Apoel Nicosia
Real Madrid
7:45 PM UTC
Game Details
Borussia Dortmund
Tottenham Hotspur
Game Details
Manchester City
Feyenoord Rotterdam
Game Details
Shakhtar Donetsk
Game Details
Sevilla FC
Game Details
Spartak Moscow
NK Maribor
Game Details
AS Monaco
RB Leipzig
Game Details
Aston Villa
7:45 PM UTC
Game Details
Columbus Crew SC
Toronto FC
ESPN3 1:00 AM UTC Nov 22, 2017
Leg 1
Game Details
Houston Dynamo
Seattle Sounders FC
3:00 AM UTC Nov 22, 2017
Leg 1
Game Details

Transfer Rater: Shaw to Southampton

 By Lee Roden

Marc Bartra must prove himself at Barcelona or consider leaving

Even Gary Neville would acknowledge that Barcelona's task against his Valencia side on Wednesday night is to see the job through.

A seven-goal Catalan lead from the first leg, combined with Los Che's status as one of the poorest form teams in Spain means that Luis Enrique will hope for a relatively straightforward encounter, and demand that his players commit as few mistakes as possible.

For one of the Blaugrana fringe figures likely to make an appearance at the Mestalla, avoiding errors will be particularly important if he wants to capitalise on an increasingly rare chance to impress his manager.

Brilliant on the ball, athletic and commanding in the air, Marc Bartra was once considered the future of Barcelona's defence. A fast developer as a youth, at Barca B he often looked a cut above the standard of centre-backs in the Spanish second division and the presumption was that he would continue on the same trajectory with the first team.

A few false starts aside, that hasn't happened and now the 25-year-old's situation has degraded significantly. With only 951 minutes under his belt in 2015-16, Bartra has played less than any other central defender in the Barca squad. Even Thomas Vermaelen has managed more minutes (1109), despite suffering a month-long injury earlier in the campaign.

For the sake of their fitness later on in the season, Gerard Pique and Javier Mascherano can't play every game, so when the Vermaelen's thigh problem left him on the sidelines between September and October, playing time became available.

Bartra had a window, but was unable to fully seize that opportunity, playing twice during the Belgian's seven-match absence compared to Jeremy Mathieu, who played three times. Mathieu's slight advantage over his teammate then grew and, by the winter, the Frenchman had gained a higher position in Luis Enrique's pecking order.

Marc Bartra came on as a substitute in Barcelona's first leg win against Valencia.

When Mascherano pulled up with an injury 27 minutes into Barca's meeting with Real Madrid in November, Mathieu was given over an hour in one of the toughest games of the season. Bartra wasn't even in the match day squad.

In all, the academy product has been omitted from squad lists three times since November and, tellingly, two of those snubs were in Barca's most challenging fixtures against Real and Atletico Madrid. On 22 occasions this season he has been unused by his coach despite being fit. Indeed, he didn't even manage to play a single minute in a Club World Cup mismatch with Guangzhou Evergrande.

That dynamic continues now; while Bartra is desperate for minutes at the Mestalla, it was Mathieu that was trusted with a start in the first leg of the tie. The 32-year-old delivered one of his most assured performances of the season, only making matters more complicated for his young challenger, who now needs to match that standard in Valencia.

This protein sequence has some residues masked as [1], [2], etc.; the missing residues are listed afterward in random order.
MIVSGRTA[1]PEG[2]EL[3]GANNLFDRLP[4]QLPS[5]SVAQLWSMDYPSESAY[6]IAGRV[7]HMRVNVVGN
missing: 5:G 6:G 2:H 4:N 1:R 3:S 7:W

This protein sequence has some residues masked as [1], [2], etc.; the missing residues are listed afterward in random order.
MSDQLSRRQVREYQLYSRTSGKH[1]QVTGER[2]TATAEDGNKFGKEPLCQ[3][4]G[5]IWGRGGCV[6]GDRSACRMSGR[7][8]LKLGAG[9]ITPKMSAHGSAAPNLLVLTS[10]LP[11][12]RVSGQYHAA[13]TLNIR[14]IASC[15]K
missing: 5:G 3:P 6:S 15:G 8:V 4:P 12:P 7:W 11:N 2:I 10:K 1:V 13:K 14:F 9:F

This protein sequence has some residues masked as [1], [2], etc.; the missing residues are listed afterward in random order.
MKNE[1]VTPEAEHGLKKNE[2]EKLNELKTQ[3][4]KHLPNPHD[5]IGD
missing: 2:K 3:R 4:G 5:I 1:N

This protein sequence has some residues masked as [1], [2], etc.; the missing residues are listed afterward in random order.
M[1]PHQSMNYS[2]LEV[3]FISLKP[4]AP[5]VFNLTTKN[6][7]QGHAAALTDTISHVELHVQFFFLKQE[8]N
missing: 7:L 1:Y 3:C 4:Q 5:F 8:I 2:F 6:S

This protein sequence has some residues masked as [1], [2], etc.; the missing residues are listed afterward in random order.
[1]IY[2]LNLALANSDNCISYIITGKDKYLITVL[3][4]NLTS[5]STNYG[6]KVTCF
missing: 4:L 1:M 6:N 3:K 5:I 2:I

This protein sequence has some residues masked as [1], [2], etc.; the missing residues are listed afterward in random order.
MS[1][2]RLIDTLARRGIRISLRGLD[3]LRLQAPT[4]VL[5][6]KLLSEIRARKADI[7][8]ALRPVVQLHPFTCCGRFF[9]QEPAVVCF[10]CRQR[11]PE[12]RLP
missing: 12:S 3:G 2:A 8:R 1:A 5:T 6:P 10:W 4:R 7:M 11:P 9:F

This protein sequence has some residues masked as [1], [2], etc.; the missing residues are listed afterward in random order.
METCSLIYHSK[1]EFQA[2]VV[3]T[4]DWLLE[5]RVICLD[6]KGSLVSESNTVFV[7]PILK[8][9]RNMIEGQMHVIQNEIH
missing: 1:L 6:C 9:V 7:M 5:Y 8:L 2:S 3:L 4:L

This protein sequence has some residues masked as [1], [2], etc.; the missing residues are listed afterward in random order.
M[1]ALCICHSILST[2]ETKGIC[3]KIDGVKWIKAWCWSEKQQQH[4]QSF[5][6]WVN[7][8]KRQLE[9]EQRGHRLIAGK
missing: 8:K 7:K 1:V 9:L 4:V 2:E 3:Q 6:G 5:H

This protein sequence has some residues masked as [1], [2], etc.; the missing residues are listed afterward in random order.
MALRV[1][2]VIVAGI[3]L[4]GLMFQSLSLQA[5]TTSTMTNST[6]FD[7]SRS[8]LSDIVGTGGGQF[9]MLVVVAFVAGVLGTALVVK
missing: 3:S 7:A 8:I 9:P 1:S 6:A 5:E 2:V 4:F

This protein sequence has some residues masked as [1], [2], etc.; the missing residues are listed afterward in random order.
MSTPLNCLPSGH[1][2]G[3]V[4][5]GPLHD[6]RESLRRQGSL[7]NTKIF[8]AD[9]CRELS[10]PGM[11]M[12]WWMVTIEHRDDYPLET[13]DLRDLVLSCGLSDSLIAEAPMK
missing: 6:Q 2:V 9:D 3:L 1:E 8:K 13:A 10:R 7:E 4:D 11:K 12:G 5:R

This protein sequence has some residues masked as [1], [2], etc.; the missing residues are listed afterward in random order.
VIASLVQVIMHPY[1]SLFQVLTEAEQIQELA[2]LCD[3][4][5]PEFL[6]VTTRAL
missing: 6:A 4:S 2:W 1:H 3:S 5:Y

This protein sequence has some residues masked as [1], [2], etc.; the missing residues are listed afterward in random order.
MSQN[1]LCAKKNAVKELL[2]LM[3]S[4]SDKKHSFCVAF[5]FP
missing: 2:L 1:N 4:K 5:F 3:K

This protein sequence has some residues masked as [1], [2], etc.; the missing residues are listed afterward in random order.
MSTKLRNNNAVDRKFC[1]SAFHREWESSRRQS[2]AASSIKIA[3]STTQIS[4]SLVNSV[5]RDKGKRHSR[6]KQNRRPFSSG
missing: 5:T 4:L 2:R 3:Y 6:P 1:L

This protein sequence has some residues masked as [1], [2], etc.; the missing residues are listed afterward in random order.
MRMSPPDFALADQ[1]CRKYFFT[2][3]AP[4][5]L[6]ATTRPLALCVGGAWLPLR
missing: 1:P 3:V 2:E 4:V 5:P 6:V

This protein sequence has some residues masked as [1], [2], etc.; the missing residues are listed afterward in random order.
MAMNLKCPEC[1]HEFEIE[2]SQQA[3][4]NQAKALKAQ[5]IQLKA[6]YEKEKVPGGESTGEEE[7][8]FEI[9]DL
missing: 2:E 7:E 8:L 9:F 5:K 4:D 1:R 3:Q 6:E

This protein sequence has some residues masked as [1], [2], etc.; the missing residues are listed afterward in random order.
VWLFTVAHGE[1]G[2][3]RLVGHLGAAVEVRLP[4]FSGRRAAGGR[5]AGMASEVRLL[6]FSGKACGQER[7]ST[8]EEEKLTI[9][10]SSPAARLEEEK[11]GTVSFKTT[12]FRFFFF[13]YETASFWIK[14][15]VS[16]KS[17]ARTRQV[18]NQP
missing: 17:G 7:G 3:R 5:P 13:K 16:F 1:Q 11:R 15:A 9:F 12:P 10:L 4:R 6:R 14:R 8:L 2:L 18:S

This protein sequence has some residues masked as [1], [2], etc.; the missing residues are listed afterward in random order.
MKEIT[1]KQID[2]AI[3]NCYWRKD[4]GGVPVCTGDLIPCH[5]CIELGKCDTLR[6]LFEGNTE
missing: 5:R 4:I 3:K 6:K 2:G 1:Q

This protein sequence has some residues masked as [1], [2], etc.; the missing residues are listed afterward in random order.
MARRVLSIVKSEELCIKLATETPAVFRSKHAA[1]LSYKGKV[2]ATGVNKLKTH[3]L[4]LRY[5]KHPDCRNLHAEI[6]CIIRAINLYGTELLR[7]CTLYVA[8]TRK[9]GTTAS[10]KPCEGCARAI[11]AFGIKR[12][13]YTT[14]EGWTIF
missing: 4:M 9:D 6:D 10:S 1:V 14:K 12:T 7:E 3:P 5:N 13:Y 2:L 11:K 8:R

When asked in January about Bartra's situation, Luis Enrique responded that "he has other players above him, but knows that if there is a coach out there whose opinion you can change, it's me". That may have been true in the past -- Sergi Roberto is a notable example -- but it is hard to avoid the feeling that the manager's patience is running out with Bartra.

When given a chance this season the young centre-back has looked far too uncertain in one-on-one situations and has made notable errors in judgement. Yet without regular playing time, it will be almost impossible to correct those issues.

It's a Catch-22, therefore, and one that increasingly looks like it can only be resolved with a course of action the player has resisted until now. Since being promoted to the first team, Bartra has rejected multiple opportunities to leave the Camp Nou, but his former teammate Cristian Tello insists it's now time for him to go.

"He needs to play and feel important," said the winger, who is currently on loan at Fiorentina from Barcelona. "It's tough for a player to leave Barca, but to gain minutes and grow, and for the good of his career, it's a step he has to take.".

Speculation that Barcelona are in the hunt for Athletic Club's Aymeric Laporte only adds to the grim outlook for Bartra and, with a European Championship on the horizon, he needs to make headway now more than ever.

Spain coach Vicente del Bosque used the defender six times in friendlies and competitive fixtures during the Euro 2016 qualifying period, but if Bartra isn't sharp and playing regular club football, it will be difficult to justify taking him to France.

Has staying at Barca been a well-calculated gamble, or an unnecessary risk? If Bartra ends up spending the summer on his sofa, he might lament an opportunity missed.

Lee Roden is a European football writer based in Barcelona. Follow him on Twitter: @LeeRoden89.


Use a Facebook account to add a comment, subject to Facebook's Terms of Service and Privacy Policy. Your Facebook name, photo & other personal information you make public on Facebook will appear with your comment, and may be used on ESPN's media platforms. Learn more.